The 9 Best Booths at Art Basel 2021: From a Monumental Nari Ward to Pauline Curnier Jardin’s Theater of Intimacy


September 25, 2021 12:01pm

Photograph outside the convention center where
The scene at Art Basel 2021 in Switzerland.©ART BASEL

Earlier this week, Art Basel opened its first in-person edition of its marquee fair in its hometown Swiss city since the onset of the pandemic. The anxiety of attending the fair, including meeting the strict Covid safety protocols required to enter, soon gave way to palpable excitement within the Messeplatz, the convention center where Art Basel takes place. A parade of smart-suited VIPs of some of Europe’s top collectors lined up for the 11 a.m. entry before making their way into the fair. During the fair’s first day, the world’s top galleries reported strong sales across the board and at various price point, from the few thousand to over $5 million.

Below, a look at some of the best art at Art Basel, which runs through Sunday, September 26.

Frontal and side view of a small pink fabric sculpture of a pregnant woman who appears to have no arms.

Photo : Photo: Sebastiano Pellioni/Courtesy Xavier Hufkens, Brussels

Louise Bourgeois and Huma Bhabha at Xavier Hufkens

At Xavier Hufkens, two impressive sculptures immediately showed off their artists’ world-making power: Louise Bourgeois’s small yet mighty Pregnant Woman (2003) and Huma Bhabha’s rough-hewn Poet (2021). Pregnant Woman, standing just a few centimeters tall is rendered in hand sewn fabric with arms pulled back into a position of detained prisoner. The figure’s bald head wears an open-mouthed face reminiscent of Edvard Munch’s The Scream. Bhabha’s unapologetically ghastly abstraction in statuary bronze reflects not a nightmare to come, but the syncopated horror of own contemporary moment. The rough, worked over surface, achieved through technical precision in the patina process, shows the grounded presence of a spirit which cannot be consumed in a sculpture that will not let us turn away.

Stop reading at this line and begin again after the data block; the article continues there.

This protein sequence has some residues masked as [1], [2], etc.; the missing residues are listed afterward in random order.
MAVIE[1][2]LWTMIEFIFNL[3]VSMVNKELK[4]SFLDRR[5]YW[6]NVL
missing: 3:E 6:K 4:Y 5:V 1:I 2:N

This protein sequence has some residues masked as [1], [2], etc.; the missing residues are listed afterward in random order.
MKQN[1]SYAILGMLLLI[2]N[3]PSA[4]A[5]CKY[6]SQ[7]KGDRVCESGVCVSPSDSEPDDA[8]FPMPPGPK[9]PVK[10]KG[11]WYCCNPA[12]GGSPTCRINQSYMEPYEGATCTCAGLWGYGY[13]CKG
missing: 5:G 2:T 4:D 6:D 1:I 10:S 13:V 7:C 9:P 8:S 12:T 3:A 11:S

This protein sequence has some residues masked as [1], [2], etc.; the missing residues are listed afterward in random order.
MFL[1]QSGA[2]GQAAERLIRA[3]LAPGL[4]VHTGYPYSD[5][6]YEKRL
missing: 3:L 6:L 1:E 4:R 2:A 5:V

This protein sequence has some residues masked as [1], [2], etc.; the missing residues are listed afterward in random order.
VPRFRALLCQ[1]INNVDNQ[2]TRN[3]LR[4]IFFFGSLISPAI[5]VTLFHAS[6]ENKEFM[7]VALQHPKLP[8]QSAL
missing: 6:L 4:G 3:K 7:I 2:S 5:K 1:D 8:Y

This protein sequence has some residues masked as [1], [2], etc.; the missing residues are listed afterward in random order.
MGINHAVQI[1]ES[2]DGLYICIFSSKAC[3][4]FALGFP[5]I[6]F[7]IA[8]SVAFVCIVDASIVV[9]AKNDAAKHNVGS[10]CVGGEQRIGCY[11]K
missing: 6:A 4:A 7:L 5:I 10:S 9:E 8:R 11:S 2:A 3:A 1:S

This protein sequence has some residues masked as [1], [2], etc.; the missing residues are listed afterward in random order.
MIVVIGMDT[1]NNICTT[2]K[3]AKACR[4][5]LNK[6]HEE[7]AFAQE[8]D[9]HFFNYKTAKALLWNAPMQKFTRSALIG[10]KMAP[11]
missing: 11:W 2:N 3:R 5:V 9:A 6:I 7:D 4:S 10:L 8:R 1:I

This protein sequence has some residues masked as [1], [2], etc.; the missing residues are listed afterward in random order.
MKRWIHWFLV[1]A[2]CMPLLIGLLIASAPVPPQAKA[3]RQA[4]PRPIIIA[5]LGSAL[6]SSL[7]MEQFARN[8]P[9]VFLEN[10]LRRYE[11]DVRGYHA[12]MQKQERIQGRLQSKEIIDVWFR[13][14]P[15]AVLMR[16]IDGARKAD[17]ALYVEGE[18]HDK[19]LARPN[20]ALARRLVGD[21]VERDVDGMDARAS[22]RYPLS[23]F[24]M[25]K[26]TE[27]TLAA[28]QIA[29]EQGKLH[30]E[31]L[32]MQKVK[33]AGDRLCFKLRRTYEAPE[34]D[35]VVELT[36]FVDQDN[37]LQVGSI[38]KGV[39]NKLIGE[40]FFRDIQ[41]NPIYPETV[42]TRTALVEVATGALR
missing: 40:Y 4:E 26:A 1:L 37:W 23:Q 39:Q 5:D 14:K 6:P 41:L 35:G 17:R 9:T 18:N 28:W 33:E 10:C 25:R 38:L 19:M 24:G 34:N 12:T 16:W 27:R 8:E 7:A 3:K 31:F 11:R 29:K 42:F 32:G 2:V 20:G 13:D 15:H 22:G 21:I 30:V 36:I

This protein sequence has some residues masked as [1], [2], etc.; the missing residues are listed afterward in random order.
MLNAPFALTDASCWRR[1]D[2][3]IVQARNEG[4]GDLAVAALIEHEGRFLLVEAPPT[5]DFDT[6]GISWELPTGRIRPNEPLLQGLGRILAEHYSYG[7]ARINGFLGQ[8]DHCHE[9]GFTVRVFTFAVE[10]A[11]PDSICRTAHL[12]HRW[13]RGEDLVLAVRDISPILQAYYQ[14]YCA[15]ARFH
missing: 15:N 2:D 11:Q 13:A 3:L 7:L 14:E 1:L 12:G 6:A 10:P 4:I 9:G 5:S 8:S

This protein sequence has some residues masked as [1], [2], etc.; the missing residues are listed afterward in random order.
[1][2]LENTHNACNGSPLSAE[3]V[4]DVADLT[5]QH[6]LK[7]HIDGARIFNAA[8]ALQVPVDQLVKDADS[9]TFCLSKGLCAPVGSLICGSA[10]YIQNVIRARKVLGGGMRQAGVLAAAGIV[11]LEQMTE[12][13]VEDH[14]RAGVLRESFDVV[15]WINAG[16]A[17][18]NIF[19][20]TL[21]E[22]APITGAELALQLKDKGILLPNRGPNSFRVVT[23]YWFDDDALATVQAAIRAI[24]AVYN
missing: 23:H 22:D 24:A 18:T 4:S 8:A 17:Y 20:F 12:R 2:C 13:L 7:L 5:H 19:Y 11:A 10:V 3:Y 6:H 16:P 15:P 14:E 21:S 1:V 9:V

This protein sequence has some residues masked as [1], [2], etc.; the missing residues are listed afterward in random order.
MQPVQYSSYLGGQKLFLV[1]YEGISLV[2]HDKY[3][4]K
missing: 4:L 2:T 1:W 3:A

An abstract multicolored painting covered by a gray tarp.

Photo : Darla Migan for ARTnews

David Hammons at Simon Lee

A three-dimensional hanging painting by David Hammons immediately drew visitors to Simon Lee’s booth at the world’s biggest fair. Hammons’s work, Untitled (2009), a mixed-media work on canvas affects a precarious installation, with nearly three quarters dangling off the booth’s wall. Together with work from a more recent series, titled “Orange is the New Black” (including the plinth-elevated Untitled, 2017), Hammons moves seamlessly between sculpture/painting and rococo readymade/found object to interrogate the violent taxonomies of institutions. Simon Lee has created a well-curated affair, bringing together work intended to surprise both the formalist devotee and please the avant-garde fetishist. Sonia Boyce’s Tongues (1997) is a wall-sized photograph in black and white depicting a closeup of four open mouths provokes bodily participation to raise questions of self-ownership. (Boyce will represent Britain at the Venice Biennale in 2022.) Meanwhile, Georg Karl Pfahler presents a bold geometric study in color with its luscious thick blue curve. Both artists make their debut at Basel with the gallery.

A woman stands in front of a monumental mostly blue abstract painting that has bronze nails in diamond patterns at various points on the canvas.
Photo : Darla Migan for ARTnews

Nari Ward in Unlimited, presented by Lehmann Maupin and Galleria Continua